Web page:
4. The current refugee crisis 

According to The Washington Post, [in 2016] there are more than 51 million people displaced around the world due to conflict and violence. In World War II, there was an estimated 81.6 million displaced people. 

5. Not all refugees live in camps 

In her testimony with the Visual History Archive, Ida Chait talks about her experience as a Jewish refugee in Komi, Russia, and having to relocate to Samarkand, one of the oldest cities in central Asia, in cattle cars on a journey that took over 30 days. She and her family had to live on the streets of Samarkand for 6 weeks, until her father was able to get a job as a tailor. 

6.  Refugee camps can feel like a prison

Many Syrian refugees are seeking refuge in camps that are much like jails. According to National Geographic, refugees are registered and then confined into a camp enclosed by a fence. Inhabitants are not allowed to exit and re-enter on their own free will and are under constant guard by armed police officers.

It is a common theme throughout history - after fleeing their homes, escaping war and genocide, many refugees have been interred in similarly prison-like camps.

7.  The continued persecution of Yezidis  

Yezidis, a Kurdish minority who follow the Yezidi (or Yazidi) religion, were also persecuted during the Armenian Genocide. Between 200,000 and 1,000,000 Yezidis today live in eastern Turkey, northern Syria and northwestern Iraq.

The Visual History Archive’s Armenian Genocide Testimony collection contains a handful of testimonies from Yezidis survivors who fled Ottoman military incursions in 1918 against Armenian military units in the modern provinces of Kars and Iğdır (both in modern-day Turkey). The interviews are rare due to the lack of awareness and knowledge of the Yezidi experiences during the period. Considering the recent genocide perpetrated against Yezidis by ISIS forces in the summer of 2013 in Sinjar, Iraq, these interviews give light to an earlier persecution 100 years ago.

8.  The impact of refugees 

What do Albert Einstein, Freddie Mercury, Madeleine Albright, Sigmund Freud and Gloria Estefan have in common? They were all refugees who went on to have profound impact around the world. They are just a small sample of the many refugees who have shaped entertainment, politics and science. In the Visual History Archive, discover testimonies from politicians, world leaders, athletes, entertainers and fashion designers who speak to their own experiences as refugees.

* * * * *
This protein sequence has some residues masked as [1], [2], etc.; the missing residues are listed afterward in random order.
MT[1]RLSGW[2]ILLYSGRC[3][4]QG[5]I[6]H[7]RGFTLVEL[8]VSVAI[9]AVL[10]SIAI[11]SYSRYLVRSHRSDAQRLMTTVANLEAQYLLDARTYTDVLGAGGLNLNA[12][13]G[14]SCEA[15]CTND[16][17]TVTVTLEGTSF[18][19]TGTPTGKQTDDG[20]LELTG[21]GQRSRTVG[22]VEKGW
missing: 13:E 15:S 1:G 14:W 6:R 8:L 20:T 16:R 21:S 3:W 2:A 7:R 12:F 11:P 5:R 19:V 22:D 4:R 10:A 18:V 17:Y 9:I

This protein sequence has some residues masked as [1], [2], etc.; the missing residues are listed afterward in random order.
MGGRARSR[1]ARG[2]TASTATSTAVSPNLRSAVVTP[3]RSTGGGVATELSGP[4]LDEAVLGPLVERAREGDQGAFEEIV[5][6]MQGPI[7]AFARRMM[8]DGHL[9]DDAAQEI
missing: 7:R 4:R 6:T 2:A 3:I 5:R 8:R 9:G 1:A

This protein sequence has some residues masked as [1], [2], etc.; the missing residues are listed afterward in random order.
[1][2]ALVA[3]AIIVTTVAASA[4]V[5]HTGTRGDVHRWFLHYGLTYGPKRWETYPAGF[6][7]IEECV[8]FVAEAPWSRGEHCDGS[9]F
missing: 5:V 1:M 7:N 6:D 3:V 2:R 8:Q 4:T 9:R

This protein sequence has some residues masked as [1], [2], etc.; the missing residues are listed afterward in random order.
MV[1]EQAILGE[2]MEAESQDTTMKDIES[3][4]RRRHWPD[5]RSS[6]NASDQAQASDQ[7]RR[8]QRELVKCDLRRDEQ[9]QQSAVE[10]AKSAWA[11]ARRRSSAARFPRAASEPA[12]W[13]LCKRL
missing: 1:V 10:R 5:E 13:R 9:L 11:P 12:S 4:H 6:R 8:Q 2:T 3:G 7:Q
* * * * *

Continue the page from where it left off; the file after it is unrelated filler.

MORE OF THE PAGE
9.  The term “Refugee” in the Visual History Archive 

The Visual History Archive contains 53,000 eyewitness testimonies from survivors and witness to the Holocaust, Armenian Genocide, Genocide against the Tutsi in Rwanda and the Nanjing Massacre. The term refugee is mentioned in 14,495 of these testimonies. In the archive there are 374 indexing terms mentioning “refugee,” ranging from “refugee children” to “refugee camp malnutrition” to “anti-refugee experience.” 

10. Listen to Refugee Experiences from Around the World

Watch clips of video testimonies from genocide survivors who recall their experiences as refugees in testimonies preserved in the Visual History Archive to learn more about the impact of war, genocide and massacre forcing individuals from their homes.

About the Visual History Archive 

Survivors and witnesses of the Holocaust and other genocides have shared their stories and experiences in a collection of more than 55,000 two-hour audio-visual interviews with USC Shoah Foundation Institute for Visual History. ProQuest is honored to be in partnership with USC Visual History Archive to offer this material in its entirety to a broader audience and to contribute archival-quality transcripts of all of the testimonies. Learn more and watch the videos.